It’s an unfortunate historical outcome of Paul’s surviving writings (the seven accepted as authentically Pauline), that six of these letters are written in response to situations occurring in the addressed churches. So in these six letters, Paul primarily focuses on the issues brought to his attention for advice, and he devotes only little towards addressing what he actually knew about the human life/teachings of Jesus. The seventh of these letters is addressed to Jesus followers in Rome (a church he didn’t found, and who presumably already knew something about Jesus), and Paul’s main intention was to describe his theological perspectives with the hope of getting support from this group in Rome to fund his planned missionary work west of there. Still Paul does include enough bits of information to infer that he regarded Jesus as having lived an earthly human life that was terminated prematurely by execution.

    So it’s unfortunate that Paul’s seven surviving letters deal primarily with housekeeping issues sprinkled with some bits of his theology. From these letters (written by a contemporary), we unfortunately won’t ever know all of the details of Paul’s knowledge regarding the historical Jesus. So the mythicist’s concern regarding Paul not mentioning much about the historical Jesus or his teachings are essentially not practical based on Paul’s surviving works, in part based on the rationale behind these writings. It would have been nice if he would have written a “gospel account”, if only to throw a cog into the mythicist wheel …. ahhh hindsight.

    • arcseconds

      It would have been nice if he would have written a “gospel account”, if only to throw a cog into the mythicist wheel …. ahhh hindsight.

      Well, if what we care about is fundamentally people believing true things, (and in particular this true thing) that is the case.

      But what if what we care about is people considering things rationally and reflecting on their own attitude and approach?

      Then we might actually see the lack of totally irrefutable evidence, a few slight gaps and ambiguities and minor puzzlements that can be exploited by the motivated, as a good thing, as it exposes the fact that ostensibly being committed to rationality and evidence and calling oneself a ‘sceptic’ does not in fact mean one is.

      Believing in true things because they happen to be espoused by the authorities one accepts and fits into a certain world-view rather than because one actually understands the matter is still dogmatism.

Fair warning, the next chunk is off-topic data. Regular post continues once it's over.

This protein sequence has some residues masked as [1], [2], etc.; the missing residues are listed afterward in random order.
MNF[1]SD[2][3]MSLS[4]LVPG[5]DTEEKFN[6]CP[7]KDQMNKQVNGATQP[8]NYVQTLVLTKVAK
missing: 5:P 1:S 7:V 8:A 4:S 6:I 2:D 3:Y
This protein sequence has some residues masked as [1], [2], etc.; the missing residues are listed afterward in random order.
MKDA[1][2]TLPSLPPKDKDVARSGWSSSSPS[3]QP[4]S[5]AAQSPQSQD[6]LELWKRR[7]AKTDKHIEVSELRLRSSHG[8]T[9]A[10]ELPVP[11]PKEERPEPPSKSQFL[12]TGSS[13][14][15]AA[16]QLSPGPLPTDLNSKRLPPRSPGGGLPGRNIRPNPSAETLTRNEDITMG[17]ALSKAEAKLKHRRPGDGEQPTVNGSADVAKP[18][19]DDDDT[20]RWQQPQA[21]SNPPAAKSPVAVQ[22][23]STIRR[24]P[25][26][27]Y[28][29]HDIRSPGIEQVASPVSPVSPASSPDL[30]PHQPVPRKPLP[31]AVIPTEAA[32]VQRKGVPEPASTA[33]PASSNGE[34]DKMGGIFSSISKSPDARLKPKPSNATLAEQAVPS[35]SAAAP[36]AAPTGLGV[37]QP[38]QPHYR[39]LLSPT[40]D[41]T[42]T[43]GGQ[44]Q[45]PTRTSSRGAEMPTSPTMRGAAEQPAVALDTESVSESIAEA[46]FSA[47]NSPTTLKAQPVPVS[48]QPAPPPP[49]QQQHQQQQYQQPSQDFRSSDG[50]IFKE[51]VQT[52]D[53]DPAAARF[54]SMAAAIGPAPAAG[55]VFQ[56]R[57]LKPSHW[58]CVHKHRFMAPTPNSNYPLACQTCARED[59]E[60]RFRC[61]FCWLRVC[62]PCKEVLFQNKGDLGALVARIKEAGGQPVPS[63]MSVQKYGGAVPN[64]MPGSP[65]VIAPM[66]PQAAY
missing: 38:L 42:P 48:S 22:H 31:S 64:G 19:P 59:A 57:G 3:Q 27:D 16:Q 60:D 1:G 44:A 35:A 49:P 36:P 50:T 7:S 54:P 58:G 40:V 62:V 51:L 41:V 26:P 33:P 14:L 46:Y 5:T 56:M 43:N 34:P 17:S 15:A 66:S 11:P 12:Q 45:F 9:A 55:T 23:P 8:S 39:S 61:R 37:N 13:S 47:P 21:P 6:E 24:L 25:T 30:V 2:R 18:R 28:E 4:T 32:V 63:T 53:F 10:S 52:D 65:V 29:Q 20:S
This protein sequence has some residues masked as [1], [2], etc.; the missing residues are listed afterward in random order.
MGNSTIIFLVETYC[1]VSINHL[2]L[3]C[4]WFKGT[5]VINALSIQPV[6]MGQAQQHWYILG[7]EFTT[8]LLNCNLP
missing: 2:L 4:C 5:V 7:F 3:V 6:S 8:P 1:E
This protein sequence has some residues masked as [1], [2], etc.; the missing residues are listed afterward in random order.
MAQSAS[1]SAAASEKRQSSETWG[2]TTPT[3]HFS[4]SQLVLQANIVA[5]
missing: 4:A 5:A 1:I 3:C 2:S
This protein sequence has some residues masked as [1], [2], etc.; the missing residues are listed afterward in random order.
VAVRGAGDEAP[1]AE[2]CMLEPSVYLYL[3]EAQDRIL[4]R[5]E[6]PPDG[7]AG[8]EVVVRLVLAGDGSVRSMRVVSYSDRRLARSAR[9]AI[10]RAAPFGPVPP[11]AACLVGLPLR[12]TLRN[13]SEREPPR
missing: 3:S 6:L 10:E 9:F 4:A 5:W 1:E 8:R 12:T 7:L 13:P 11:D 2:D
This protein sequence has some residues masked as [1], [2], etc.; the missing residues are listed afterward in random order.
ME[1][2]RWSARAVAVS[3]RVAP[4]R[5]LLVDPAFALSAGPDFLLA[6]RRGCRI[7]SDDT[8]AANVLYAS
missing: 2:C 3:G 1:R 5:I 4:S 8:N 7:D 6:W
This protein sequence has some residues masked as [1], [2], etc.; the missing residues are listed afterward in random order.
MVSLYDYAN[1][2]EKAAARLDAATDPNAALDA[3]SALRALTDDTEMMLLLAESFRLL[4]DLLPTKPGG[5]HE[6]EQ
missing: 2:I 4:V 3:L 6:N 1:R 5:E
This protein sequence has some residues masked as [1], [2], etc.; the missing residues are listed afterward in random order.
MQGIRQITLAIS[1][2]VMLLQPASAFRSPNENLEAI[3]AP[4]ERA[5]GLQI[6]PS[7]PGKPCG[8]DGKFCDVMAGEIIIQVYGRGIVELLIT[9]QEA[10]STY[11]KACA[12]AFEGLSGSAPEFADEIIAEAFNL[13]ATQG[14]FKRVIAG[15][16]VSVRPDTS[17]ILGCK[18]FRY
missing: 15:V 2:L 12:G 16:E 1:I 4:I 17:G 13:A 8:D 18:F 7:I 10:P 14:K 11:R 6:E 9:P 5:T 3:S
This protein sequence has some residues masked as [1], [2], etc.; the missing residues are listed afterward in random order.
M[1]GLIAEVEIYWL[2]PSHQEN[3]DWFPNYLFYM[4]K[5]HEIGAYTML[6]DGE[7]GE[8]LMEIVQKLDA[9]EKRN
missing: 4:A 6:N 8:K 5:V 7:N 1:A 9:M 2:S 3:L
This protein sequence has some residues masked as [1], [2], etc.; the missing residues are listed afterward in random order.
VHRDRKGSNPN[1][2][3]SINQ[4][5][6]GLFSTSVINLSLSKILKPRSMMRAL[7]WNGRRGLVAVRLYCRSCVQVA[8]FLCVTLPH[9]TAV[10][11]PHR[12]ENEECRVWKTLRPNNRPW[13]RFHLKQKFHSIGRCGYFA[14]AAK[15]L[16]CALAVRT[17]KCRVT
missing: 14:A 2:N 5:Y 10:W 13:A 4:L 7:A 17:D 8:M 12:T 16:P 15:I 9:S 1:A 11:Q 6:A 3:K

• Jim

        That’s certainly at a deeper level than what I was considering. I was only thinking in terms of increasing the historical probability of the HJ from Paul writing as a contemporary.

  • Paul E.

    In the How Carrier Responds to Critics thread, I pointed out that Paul was a contemporary of Jesus, and the mythicist response was that Paul’s writings were not contemporary with Jesus. So I am not sure what the exact evidentiary point is. Is it that Paul not an eyewitness? That he wrote “too late”? The argument to discount Paul as evidence vis-à-vis whether he was a contemporary of Jesus seems to be a moving target.

    One other note – in that same discussion, the mythicist argued that in addition to Paul’s writings not being contemporaneous with Jesus, Paul’s language is “ambiguous” as to whether Jesus was a human being who lived on earth. Among many other things, Paul describes Jesus as being born, being a Jew, having teachings, being crucified, dying, being buried, etc., etc. This language seems unambiguously to be discussing a human being who lived on earth. Any argument that such language is, at best, ambiguous, would appear to require a substantial and heavily-sourced/supported linguistic and contextual argument. How is it that the mere assertion that “well, this stuff could have happened on the moon” is considered as adequate in that regard?

    • Realist1234

      Mythicists regard such an argument as adequate because they pick and choose those parts of writings which they believe supports their position, and dismiss the rest. The idea that Paul did not believe Jesus to be a real human being, who was born, lived and died (and was buried) – his words – is laughable, but shows their desperation. Quite sad really. And sadder that some actually believe their nonsense.